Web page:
Now when I plant more Fuchsia in my garden, I’m sure that Anna and Elsa will be lingering close in my mind as I imagine fancy pink dangling Fuchsia bouquets in ice. However, the plant may not thrive so well in winter though it does grow well in Autumn and in drought tolerant gardens.

Fuchsia in Autumn

My Garden’s Pink Fuchsia


I think I’ll go out and look for more Fuchsia to plant in the garden. Before I do, I’m going over to link up to the fun Pink Saturday where there’s gorgeous pink surprises to behold. See you there!

Planting Flowers and Shrubs that Survive High Desert Seasons

Evergreens and Perennials

Lavender, Salvia, Dark Knight Bluebeard

Summer’s ending inspires me to plant evergreens and perennials, rich colors like red, amber, and purple. The arrival of fall makes me want to plant more flowers and shrubs that stay green through the winter or bloom again year after year.

New in my garden are these lovelies:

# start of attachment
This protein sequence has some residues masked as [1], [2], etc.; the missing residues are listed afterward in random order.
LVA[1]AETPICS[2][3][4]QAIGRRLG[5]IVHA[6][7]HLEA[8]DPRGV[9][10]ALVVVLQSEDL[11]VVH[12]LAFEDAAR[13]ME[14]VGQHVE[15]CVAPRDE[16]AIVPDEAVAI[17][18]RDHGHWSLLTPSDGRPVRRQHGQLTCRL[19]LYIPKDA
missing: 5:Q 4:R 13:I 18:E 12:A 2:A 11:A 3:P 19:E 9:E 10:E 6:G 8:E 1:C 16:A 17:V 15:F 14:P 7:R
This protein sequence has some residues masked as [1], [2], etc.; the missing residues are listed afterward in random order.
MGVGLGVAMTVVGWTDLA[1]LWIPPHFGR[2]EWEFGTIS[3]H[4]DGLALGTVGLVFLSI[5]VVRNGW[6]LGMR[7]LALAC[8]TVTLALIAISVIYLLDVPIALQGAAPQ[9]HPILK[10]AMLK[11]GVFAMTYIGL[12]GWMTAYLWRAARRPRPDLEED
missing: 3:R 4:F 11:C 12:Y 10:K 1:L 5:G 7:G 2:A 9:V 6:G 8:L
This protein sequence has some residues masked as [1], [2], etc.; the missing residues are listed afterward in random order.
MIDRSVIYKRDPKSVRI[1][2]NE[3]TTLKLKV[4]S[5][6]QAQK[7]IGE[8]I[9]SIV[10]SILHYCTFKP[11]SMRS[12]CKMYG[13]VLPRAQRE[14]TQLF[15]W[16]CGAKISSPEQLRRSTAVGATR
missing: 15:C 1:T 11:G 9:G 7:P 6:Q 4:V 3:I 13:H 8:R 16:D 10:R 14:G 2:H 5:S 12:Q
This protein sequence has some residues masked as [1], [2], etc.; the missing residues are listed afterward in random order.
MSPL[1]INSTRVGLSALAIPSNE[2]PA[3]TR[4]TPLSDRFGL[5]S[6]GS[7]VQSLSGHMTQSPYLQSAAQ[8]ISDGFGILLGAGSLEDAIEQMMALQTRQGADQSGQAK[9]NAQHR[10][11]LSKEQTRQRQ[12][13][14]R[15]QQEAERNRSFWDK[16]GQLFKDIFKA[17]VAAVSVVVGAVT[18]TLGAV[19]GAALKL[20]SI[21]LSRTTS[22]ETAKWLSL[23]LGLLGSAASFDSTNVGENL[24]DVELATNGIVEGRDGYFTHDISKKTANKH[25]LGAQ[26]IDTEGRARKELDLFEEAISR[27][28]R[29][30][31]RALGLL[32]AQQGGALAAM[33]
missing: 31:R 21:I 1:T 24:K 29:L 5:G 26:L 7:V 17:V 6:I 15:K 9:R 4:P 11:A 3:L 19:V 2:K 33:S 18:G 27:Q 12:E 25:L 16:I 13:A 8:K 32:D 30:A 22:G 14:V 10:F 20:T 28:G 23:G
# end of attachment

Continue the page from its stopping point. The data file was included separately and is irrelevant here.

• Blue Hill Salvia – This particular Salvia can get up to 24″  high and wide. and can survive a -20 to -30 degree F winter. 
  • Slender Western Rosemary – This plant gets as high as 3-5′ high and wide and has a cold hardiness of 30-20 degrees F.
  • Dark Knight Bluebeard – This is a mounding deciduous shrub that grows 2-3′ tall and 3-4′ wide. It makes a good backdrop in the perennial garden. It’s fragrant, dark-blue flowers in summer and early fall attract butterflies.
  • Pomegranate tree – It’s tiny thing that I’m hoping will grow as pretty as I’ve seen in other gardens such as the one Santa Fe Trading Company has.
  • Angelonia – This perennial has purple-lavender or white flowers. Though it blossoms in the summer, I’m hoping this perennial will make it through the winter in my garden.
  • Japanese Barberry – It’s a beautiful drought-tolerant, low-maintenance shrub with reddish-purple leaves. The thing I didn’t know about this shrub is that it can provide favorable habitat for all life stages of blacklegged ticks. I only planted two of these plants, but now I’m having second thoughts about them.

What experience have you had with any of these plants in the high desert? I have a friend who planted the Japanese Barberry in the high desert and has not ever seen the ticks, and there are no deer in the area. I’d love to hear your comments.